Due to the global financial crisis and cost constraints, many companies have had to revise their international assignment policies. One of the emerging trends is to offer potential assignees a kind of hybrid package that keeps costs low for the company, but still offers the assignee the opportunity to work abroad.
The Local Plus Package
The local plus package is typically a local market salary with basic relocation assistance to the host country. Assignees are usually offered assistance with finding a home, whether it’s temporary or long-term accommodations, and other standard “settling in” services.
Local plus packages typically do not include intercultural training or spouse career coaching. Without these kinds of support, it can make the decision to move aboard on one salary all the more difficult.
Assignments and Countries
If you are offered a local plus package, it is usually more benefiting for you than for your company. Chances are your company could find someone with a similar profile already living in the host country, however they are willing to invest in you and pay a little extra to assign you abroad.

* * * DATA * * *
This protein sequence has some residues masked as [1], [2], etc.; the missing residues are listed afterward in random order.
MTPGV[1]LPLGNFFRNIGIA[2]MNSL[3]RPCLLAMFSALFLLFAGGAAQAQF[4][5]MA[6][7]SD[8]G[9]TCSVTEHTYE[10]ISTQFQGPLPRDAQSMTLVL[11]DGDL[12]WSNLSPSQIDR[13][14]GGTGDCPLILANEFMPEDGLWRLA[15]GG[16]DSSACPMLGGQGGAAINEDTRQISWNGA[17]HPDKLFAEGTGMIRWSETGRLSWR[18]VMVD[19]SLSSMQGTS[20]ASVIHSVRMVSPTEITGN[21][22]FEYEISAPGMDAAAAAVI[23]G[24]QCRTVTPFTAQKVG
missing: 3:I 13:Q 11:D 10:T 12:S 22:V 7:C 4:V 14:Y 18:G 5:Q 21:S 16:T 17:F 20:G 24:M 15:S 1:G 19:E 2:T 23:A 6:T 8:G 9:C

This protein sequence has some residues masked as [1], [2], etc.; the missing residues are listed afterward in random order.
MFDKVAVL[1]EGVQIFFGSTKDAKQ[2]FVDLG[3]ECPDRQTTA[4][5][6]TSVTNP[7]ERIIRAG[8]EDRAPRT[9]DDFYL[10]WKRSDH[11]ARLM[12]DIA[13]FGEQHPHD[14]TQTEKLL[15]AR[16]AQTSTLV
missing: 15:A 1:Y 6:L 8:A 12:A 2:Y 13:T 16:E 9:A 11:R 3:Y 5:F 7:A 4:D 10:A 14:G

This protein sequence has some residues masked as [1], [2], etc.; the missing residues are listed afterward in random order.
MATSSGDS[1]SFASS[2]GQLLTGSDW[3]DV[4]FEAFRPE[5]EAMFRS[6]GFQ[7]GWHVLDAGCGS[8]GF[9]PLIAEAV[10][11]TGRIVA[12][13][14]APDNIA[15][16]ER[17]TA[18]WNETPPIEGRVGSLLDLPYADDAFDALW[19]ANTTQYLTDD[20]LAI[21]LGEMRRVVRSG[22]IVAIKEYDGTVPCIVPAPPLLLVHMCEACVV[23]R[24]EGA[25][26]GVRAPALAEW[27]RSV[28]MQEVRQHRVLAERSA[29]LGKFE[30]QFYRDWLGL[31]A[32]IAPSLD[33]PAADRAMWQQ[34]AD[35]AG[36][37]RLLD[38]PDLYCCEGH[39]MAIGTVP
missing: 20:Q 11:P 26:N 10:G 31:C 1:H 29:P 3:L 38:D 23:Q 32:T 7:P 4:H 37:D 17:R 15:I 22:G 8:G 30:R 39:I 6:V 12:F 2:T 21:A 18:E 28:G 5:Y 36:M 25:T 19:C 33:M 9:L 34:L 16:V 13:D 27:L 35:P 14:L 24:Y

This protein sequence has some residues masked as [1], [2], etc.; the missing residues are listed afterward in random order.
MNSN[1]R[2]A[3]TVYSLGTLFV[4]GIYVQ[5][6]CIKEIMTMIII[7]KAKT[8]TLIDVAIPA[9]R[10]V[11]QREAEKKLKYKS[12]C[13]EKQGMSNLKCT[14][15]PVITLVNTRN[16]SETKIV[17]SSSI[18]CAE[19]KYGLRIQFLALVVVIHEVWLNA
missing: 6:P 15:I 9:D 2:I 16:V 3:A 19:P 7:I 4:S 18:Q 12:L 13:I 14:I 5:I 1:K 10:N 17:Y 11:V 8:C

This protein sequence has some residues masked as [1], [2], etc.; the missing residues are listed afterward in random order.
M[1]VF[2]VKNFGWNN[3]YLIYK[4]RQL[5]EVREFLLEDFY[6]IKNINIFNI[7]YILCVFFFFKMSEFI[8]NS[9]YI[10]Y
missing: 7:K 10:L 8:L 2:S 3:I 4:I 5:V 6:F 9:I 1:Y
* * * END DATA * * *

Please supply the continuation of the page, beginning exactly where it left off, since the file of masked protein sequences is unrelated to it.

Countries with stable currencies, good market salaries and a high standard of living make good relocation choices on a local plus package. In countries like Switzerland, the UAE or the USA the local market salary is often very comfortable compared to the cost of living.
Implications of the Local Plus Package
The local plus package may not be for everyone. Speak with a global mobility professional about the following before you make your choice.
1) Consider where your long-term home location is and if you will lose out on pension or other social security benefits if you cut ties with the home location.
2) Find out if your spouse/partner will face any social security or health insurance risks when leaving the home location.
3) Confirm if the host health insurance system offers comparable security as in your home location.
4) Ask if there are any severe risks in the host location if you have an accident or contact a long-term disease during the first year of assignment.
5) Review any immigration or tax implications if you relocate under a local contract.
6) Plan what to do if you are made redundant in the host location.
7) Research all other the risks to accepting a local package, i.e. cost of living, where your children will attend school, cultural integration, etc.
It’s easy to forget such risks until the first issue arises. Remember that your global mobility professional and company want to ensure your trust and that you have a positive experience abroad.